The exceptions for the German and Italian aliens, who will not be evacuated until after work of moving out the Japanese is completed, are:
- Those 70 years of age or over will not be required to move "except when individually suspected."
- Also exempted will be the families, including parents, wives, children, sisters and brothers of Germans and Italians in the armed forces," unless such removal is required for specific reasons. (Santa Cruz Sentinel-News, [E] March 3, 1942. p.1)
Although persons of Japanese ancestry were to be evacuated first, all Axis aliens were preparing to leave.
2500 TO QUIT VALLEY; AMERICAN-BORN INCLUDED IN ARMY ORDER
Twenty-five hundred Japanese, both alien and American-born, German and Italians will leave the Pajaro Valley under evacuation plans announced Tuesday [March 3, 19421 (Watsonville Register-Pajaronian. March 4, 1942. p. 1. Full-Text)
S.C. ALIENS AMONG FIRST EVACUATED; 60 DAYS IN WHICH ALL MUST GO
Evacuation of all Japanese, alien and citizen, and Italian and German aliens, will be conducted first in such seaport areas as Santa Cruz... (Santa Cruz Sentinel-News March 5, 1942. [E] p. 1Full-Text)
JAPS PLAN EVACUATION; TWO RECEPTION CENTERS SET UP
San Francisco--Three hundred leaders of the Japanese-Americans Citizens' League open a three-day session here Sunday to for evacuation of their nationals to "reception centers" to set up by the Western Defense Command .... The camps will established to register evacuees and to determine their capabilities before moving them to permanent locations for duration of the war. (Watsonville Register-Pajaronian. March 6, 1942. p. 1.Full-Text)
Individuals were promised help, assured that they would be treated fairly, and were warned to be careful when selling their property.
March 4, 1942:
WON'T PUSH JAPS AROUND
...alien control co-ordinator said today he hoped Japanese would be removed from prohibited areas on the west coast within 60 days, but that "we are not going to push them around .... We are going to give these people a fair chance to dispose of their property at fair prices ... It has come to our attention that Japanese farmers have been stampeded into selling their properties for little or nothing and it is our purpose to see it that unnecessary sacrifices are not forced upon them." (Santa Cruz Sentinel-News. March 4, 1942. [E] p. 1 )
March 9, 1942:
ALIENS! WARNINGS ARE GIVEN
Don't sell property at sacrifice prices, continue to work your crops until exclusion is ordered officially... (Santa Cruz Sentinel-News. March 9, 1942. [E] p. 5 Full-Text)
PROPERTY OF ALIENS TO BE SAFEGUARDED
An Alien property custodian system was established today by the U.S. Treasury to protect interests of 120,000 Japanese aliens and citizens and German and Italian aliens who will be evacuated by the army from the vital Pacific coast defense area... In the case of agricultural properties, on which crops presently might be growing...attempts would be made to arrange for leasing or selling the property or for continued attention to the growing crops with a view of preventing their loss. (Santa Cruz Sentinel-News. March 10, 1942. [E] p. 5)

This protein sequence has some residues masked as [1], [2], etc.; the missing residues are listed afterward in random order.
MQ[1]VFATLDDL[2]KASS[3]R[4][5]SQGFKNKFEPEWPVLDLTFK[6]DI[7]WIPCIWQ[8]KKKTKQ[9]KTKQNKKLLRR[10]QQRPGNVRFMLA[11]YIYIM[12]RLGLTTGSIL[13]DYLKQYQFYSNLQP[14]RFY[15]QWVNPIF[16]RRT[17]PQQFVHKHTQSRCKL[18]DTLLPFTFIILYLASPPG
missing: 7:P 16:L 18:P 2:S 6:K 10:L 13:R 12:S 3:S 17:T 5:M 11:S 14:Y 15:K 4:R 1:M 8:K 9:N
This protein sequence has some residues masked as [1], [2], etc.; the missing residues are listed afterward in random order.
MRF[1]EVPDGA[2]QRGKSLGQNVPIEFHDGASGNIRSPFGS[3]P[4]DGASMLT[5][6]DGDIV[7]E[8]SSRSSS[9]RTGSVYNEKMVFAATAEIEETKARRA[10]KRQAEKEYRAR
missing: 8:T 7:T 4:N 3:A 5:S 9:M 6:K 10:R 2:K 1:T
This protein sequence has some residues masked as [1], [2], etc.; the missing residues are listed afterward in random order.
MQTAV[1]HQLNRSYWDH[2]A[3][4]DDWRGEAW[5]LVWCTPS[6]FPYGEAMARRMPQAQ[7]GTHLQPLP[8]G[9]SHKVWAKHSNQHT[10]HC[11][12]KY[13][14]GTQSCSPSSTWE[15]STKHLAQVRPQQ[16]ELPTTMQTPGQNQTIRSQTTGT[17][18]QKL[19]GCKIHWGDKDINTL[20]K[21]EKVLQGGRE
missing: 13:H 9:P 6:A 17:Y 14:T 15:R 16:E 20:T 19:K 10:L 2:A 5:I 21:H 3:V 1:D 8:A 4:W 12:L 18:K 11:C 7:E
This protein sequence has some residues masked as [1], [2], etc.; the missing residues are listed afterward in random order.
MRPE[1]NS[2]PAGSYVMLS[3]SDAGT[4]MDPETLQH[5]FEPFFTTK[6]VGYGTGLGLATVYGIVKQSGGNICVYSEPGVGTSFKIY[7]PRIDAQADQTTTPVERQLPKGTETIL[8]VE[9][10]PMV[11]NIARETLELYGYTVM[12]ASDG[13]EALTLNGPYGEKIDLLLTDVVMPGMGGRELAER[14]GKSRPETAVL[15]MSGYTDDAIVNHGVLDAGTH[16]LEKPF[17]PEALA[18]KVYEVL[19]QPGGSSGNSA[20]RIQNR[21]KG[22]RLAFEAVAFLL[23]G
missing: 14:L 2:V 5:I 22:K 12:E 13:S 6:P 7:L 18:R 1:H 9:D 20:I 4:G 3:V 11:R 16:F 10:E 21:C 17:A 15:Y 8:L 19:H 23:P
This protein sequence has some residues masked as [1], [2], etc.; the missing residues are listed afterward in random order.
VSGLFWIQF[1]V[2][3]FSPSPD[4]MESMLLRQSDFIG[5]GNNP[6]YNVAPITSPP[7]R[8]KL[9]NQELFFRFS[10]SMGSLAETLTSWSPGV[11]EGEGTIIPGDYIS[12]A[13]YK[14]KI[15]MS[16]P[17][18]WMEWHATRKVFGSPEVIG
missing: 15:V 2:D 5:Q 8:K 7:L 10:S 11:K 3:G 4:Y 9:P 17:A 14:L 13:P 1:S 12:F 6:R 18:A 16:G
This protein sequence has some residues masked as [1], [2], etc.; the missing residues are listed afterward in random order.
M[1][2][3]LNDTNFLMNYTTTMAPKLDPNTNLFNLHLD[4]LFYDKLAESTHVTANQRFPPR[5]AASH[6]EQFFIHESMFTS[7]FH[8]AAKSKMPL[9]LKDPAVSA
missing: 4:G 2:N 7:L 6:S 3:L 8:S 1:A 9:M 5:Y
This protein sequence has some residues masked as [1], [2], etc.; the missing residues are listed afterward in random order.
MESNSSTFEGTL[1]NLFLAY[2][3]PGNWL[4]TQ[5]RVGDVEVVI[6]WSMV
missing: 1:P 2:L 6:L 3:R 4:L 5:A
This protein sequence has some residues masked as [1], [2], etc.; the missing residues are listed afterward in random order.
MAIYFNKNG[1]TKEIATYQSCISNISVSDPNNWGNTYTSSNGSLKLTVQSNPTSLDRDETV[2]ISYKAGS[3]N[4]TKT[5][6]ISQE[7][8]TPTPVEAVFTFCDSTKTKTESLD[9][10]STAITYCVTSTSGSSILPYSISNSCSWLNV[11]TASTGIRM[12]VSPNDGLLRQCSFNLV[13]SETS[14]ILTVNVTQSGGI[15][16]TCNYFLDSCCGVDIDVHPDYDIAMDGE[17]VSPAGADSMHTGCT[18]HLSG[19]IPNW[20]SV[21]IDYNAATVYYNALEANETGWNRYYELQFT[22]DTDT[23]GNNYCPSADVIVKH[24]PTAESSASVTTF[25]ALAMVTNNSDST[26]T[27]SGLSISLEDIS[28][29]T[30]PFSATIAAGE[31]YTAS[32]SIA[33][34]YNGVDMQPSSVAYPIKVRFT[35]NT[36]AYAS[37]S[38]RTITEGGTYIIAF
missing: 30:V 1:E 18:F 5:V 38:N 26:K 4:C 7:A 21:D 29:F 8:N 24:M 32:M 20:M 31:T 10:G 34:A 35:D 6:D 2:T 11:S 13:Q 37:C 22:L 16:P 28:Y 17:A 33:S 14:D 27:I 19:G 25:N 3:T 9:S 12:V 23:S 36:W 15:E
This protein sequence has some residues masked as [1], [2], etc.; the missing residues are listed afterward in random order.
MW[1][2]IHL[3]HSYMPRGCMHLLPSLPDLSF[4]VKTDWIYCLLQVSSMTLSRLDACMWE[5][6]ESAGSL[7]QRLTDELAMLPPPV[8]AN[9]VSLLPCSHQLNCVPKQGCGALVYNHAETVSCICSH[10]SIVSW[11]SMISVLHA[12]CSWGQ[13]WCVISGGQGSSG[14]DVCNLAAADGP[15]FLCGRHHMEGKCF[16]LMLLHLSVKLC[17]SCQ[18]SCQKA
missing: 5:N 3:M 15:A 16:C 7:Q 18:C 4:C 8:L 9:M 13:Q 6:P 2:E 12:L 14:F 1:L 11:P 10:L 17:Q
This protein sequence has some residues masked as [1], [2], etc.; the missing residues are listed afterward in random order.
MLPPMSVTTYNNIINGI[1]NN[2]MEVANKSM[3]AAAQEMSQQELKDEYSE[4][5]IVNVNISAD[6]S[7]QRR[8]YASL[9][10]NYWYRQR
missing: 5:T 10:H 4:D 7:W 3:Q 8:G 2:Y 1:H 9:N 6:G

On March 18th, Executive Order 9102 established the War Relocation Authority (WRA).
Milton S. Eisenhower was named the WRA's first directory, charged with the responsibility of seeing an orderly evacuation of designated persons from the restricted military areas took place. Although the order did not explicitly call for relocation camps, the newly created WRA was given wide discretion in deciding the fate of the Japanese Americans who were forced to leave their homes. On March 21, Congress backed the evacuation measures by passing Public Law 77-503. The law made anyone convicted of violating a military order subject to a civil penalty of a $5,000 fine, up to one year of imprisonment, or both. During this time, although the West Coast was declared a theater of war, martial law was never declared and habeas corpus was not suspended. The civil court system was in full operation throughout the war, and anyone charged with espionage or sabotage could have been properly tried. Yet the federal government proceeded with its plans for a mass evacuation and incarceration of American citizens and resident aliens, based solely on race, without any individual review.
A government office was opened to help evacuees.1
March 18, 1942:
OFFICE TO HELP ALIENS TO BE SET UP HERE
Opening of a primary services center in Watsonville was announced Tuesday night by the Wartime Civil Control Administration. The center will help handle the property, personal effects and personal problems of Japanese and Americans who will be evacuated ... offices will be opened [also] in Santa Cruz and Monterey. (Watsonville Register-Pajaronian. March 18, 1942. p.1.)
March 19, 1942:
"WERE HERE TO SEE ALIENS GET FAIR DEAL", SAYS FANE [Supervisor of the program in the Watsonville office]
...the new program, directed by the Farm Security under orders from the Western Defense Command and Fourth Amy, intended to supervise fair disposition of land being evacuated by Japanese and to aid qualified farmers in taking over the land and obtaining operating credit...He cautioned "as long as they know they have to go, the sooner they take action the better the deal that can be made for them. No one trades successfully overnight." (Santa Cruz Sentinel-News. March 19, 1942 [M] p. 2)
- Hatamiya, Leslie T. Righting a wrong; Japanese Americans and the Passage of the Civil Liberties Act of 1988. Stanford Univ. Press. 1993.
- A Half-Century of Service; The Watsonville Japanese-American Citizens League, 1934-1984, by Sandy Lydon.
- Jap Census Total Listing in S.C. Area. Santa Cruz Sentinel-News. March 9, 1942. [E] p.5.
- Male Notte, the untold story of Italian relocation during World War II, by Geoffrey Dunn.
- Nihon Bunka/ Japanese Culture, Chapter 3: Uneasy Settlement--the War Years, by Kathy McKenzie Nichols and Jane W. Borg.
>>Continue with Evacuation: Public Proclamation No. 4